If anyone’s in Washington state, pass through the town of Leavenworth, an intentional imitation of a Bavarian village, with no actual German heritage.
I seriously just finished writing a paper based on Baudrillard’s “Simulacra and Simulation”, so this is really eerie. Cat and Girl have officially conquered my life.
There should be a little “3/50” mark somewhere on this comic. It always amuses me how artists intentionally restrict the supply of their prints.
Cat’s crotch makes a valid point.
Is Cat buying knockoff iPads or bootleg DVD’s?
Copa, artificial scarcity is the cornerstone of our economy! You wanna kill us all?!?
It’s a pizza hut.
It’s a taco bell.
You got me on this one, you mean it doesn’t matter if you buy the copy and the artists and producers of the product don’t get paid?
@tudza It doesn’t have to be bootleg. Remember all the yelling about the “Special Edition” Star Wars that wasn’t enough like the original (it was mostly better)? Or the recent transfer of The Wizard of Oz from film to Blu-ray which everyone liked because they preserved the film grain? Realistically, pirate copies are always cheaper, which means the only reason anyone buys the “official” copy is because they place some value on the “authenticity” of that copy.
If the music industry wasn’t paying the artists to begin with (or barely paying them) and the copy sales still give the artists all the credit for their work… then… is there a difference from any perspective but that of the parasitic lawyers?
In regards to the last panel: how about switching theoretical authenticity with transcendental authenticity? Kant might have approved.
It’s the original copy!
The contrast between “real” and “fake” is a conflict of ownership, taking the form of “intellectual property”. Who gets to profit from it? That’s why it’s a battleground in a consumer culture. Claims of authenticity have nothing to do with it.
Forget it, Girl, it’s Chinatown…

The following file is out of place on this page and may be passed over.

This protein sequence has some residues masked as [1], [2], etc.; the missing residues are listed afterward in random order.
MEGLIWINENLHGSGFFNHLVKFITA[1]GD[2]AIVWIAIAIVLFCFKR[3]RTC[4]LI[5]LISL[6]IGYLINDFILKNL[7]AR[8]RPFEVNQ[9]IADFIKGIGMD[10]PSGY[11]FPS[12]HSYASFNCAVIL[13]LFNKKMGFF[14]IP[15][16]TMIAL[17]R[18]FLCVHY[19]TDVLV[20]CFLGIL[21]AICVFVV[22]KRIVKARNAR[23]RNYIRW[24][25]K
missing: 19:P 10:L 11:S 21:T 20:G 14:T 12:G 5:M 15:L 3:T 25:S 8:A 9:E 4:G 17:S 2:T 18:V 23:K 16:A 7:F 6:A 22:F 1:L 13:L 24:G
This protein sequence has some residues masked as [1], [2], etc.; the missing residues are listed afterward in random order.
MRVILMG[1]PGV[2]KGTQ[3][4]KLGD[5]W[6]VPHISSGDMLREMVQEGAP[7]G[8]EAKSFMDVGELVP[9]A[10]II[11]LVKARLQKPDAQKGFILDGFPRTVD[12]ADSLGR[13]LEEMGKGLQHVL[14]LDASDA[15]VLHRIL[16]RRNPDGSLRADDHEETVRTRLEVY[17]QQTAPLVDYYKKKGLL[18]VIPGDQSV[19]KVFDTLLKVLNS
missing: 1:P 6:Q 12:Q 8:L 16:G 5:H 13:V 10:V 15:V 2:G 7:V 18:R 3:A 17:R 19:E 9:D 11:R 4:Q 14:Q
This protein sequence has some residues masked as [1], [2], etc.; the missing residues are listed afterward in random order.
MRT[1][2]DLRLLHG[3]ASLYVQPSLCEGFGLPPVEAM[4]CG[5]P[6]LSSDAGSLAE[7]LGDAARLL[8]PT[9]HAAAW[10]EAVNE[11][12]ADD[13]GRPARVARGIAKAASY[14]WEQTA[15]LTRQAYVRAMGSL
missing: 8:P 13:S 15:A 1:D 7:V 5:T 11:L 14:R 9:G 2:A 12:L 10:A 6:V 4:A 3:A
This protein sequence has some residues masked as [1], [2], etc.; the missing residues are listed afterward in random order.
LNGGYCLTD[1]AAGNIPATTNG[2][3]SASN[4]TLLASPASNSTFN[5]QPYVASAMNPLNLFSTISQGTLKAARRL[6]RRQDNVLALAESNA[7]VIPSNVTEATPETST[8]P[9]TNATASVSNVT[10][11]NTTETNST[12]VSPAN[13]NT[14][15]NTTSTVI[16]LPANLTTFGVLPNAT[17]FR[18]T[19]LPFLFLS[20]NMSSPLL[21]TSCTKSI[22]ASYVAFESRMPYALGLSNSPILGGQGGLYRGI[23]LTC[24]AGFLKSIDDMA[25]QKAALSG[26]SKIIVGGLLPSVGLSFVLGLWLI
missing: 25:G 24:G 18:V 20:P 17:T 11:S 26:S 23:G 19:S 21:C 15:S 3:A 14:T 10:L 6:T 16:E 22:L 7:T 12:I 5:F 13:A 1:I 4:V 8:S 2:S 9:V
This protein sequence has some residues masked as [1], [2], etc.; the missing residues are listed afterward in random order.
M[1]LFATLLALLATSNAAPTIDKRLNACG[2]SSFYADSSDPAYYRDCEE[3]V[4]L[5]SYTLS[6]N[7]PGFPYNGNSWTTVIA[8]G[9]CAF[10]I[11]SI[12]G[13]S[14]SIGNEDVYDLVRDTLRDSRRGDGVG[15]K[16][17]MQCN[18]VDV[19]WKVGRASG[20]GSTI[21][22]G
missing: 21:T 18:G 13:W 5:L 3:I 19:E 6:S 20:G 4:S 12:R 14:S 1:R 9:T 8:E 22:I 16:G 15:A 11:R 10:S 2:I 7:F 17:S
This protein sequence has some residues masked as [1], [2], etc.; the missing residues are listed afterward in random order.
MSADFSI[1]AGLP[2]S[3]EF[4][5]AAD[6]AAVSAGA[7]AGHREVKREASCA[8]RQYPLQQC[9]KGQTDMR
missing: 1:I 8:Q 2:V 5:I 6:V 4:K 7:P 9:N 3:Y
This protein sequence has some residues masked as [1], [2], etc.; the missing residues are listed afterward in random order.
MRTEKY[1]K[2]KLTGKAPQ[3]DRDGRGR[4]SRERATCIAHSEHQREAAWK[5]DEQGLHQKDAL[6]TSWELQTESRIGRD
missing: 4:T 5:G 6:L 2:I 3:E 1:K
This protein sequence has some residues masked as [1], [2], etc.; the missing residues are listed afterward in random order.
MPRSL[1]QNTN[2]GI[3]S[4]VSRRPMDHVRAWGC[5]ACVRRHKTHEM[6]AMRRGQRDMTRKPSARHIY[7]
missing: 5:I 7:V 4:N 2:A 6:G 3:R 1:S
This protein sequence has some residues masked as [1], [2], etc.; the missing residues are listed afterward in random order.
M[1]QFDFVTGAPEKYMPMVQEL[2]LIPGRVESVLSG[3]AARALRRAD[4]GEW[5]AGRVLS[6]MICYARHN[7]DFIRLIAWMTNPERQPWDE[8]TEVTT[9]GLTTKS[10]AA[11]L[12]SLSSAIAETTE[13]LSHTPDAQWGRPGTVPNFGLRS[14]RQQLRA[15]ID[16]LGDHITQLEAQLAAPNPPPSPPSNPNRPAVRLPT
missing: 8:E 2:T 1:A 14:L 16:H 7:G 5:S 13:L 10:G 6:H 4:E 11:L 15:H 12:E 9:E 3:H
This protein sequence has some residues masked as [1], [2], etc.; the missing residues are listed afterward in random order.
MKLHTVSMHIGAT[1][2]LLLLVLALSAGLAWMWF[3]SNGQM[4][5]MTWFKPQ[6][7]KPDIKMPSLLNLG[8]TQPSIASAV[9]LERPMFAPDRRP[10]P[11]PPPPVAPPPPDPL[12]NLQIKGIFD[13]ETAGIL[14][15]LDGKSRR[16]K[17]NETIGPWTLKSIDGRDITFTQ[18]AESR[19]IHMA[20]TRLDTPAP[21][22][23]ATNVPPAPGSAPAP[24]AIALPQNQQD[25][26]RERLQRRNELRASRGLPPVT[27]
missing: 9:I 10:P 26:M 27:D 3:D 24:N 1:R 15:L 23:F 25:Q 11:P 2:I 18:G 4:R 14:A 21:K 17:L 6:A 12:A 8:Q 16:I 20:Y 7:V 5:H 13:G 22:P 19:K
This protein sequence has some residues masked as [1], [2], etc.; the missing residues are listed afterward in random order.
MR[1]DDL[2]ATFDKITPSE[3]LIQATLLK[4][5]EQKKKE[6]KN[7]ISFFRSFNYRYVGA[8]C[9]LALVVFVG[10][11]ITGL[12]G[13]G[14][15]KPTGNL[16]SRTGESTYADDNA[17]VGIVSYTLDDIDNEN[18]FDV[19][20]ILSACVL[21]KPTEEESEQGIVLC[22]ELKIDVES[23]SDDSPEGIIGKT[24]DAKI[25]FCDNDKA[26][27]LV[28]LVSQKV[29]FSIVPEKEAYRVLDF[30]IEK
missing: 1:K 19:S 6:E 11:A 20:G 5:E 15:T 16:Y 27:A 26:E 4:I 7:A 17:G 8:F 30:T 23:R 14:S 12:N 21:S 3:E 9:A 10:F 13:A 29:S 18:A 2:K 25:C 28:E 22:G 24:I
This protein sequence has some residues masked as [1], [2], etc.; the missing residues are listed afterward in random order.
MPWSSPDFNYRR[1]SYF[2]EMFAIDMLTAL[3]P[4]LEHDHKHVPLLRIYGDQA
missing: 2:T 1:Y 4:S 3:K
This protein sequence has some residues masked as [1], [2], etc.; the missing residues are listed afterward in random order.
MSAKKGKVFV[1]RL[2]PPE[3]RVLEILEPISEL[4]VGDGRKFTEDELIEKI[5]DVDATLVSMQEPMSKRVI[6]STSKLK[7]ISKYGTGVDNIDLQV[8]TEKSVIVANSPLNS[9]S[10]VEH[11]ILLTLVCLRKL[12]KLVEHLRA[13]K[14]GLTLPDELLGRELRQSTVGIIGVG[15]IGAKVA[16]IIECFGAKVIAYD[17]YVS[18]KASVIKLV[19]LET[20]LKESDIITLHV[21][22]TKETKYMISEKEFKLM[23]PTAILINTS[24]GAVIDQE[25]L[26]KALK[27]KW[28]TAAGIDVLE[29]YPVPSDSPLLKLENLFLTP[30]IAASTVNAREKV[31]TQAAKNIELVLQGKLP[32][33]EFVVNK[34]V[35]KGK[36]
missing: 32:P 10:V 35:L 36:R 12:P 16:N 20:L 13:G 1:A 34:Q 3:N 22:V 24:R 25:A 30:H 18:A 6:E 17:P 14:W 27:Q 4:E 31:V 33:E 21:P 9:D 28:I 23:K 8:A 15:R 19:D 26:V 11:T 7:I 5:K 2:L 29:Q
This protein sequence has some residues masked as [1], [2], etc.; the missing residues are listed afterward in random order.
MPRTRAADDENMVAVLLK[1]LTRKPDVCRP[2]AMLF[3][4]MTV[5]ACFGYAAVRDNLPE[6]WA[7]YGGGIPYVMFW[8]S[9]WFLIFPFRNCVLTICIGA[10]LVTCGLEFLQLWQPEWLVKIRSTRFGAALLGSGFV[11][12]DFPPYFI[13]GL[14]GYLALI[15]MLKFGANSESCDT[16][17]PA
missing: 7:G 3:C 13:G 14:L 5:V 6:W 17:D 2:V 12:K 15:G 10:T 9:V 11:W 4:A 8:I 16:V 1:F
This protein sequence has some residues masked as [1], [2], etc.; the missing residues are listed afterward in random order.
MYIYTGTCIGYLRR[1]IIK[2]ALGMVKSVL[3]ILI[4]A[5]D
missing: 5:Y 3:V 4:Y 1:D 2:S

@sep332 Or because the official copy is easier to get. Not everyone can be bothered figuring out how torrents work.
@Esn First, I didn’t say bittorrent. This comic is about cheap DVDs. Second, 1. install uTorrent 2. download torrent file 3. wait.
Very cool. What a great concrete example of Derrida’s Differance and of the whole work of deconstruction…
Do you ever read those jokes (comics, articles, whatever) that over simplify deconstruction and/or post-structuralism or just get them plain wrong?
I would show them this comic.
This has to be THE most intellectual comments page in web comics. Baudrillard, Kant and Derrida walk into a bar…
Reminds me of how in Beijing, I ended up thinking… ‘this is awfully like Chinatown, but with slightly more obscure Engrish’
“It’s the copy and the original,” was funnier as “it’s a dessert topping and a floor wax.”
In Japanese class (a long time ago) I noticed that the word “tigaimasu” means both “different” and “wrong”. This was verified by my friend Yuko who then added “…dang!”
“Genuine imitation plastic.”
I am the dumbest person here and I think this is a string of comments to beat all.
Music wants to be stolen. Artists want to be poor. And a fake thing is just a real thing pretending to be a different real thing.
Seriously, though, if everyone insisted on getting free copies of movies and music, and no one would ever pay for them, would big-name actors and producers and musicians stop making anything? Would the only art in the world be the kind that’s made by people who are willing to give it away free just because they love making it?
And would that make the world a better place, or just different?
@Erika – Art for art’s sake is a nice ideal, and many people have managed to produce their best work while still holding a day job. What, though, shall we do with people whose ideas are bigger than their budget? Historically, we’ve seen two dominant models: either a wealthy patron sponsors the work, like Mozart’s concerti or Michelangelo’s David, or the artist sells his/her work to he people, like Shakespeare and his plays.
There is already a market where both authenticity, quality, and respecting the creators of work has fallen by the wayside. It’s called pornography. The “information wants to be crowd”, while espousing high-minded ideals and valid concerns about post-scarcity economics, are ultimately fighting for their own selfish aims. And, in our pre-scarcity reality, their ultimate success would drive all creative processes into the same shallow, decadent place. Disrespecting creators and not allowing them to choose the terms of their own work ultimately robs innovation of all value.
But this particular comic has nothing to do with piracy, stealing, nor the respect one does or doesn’t grant to those who shape the things we love.
Is it really possible to “oversimplify deconstruction and/or post-structuralism?” :-)
By the way, can anyone tell me why Derrida was so obsessed with other people’s sex lives?
When we go camping in the amazing perfect authentic wilderness, we inevitably end up discussing how cool it would be if it was all a replica, inside a giant warehouse in japan.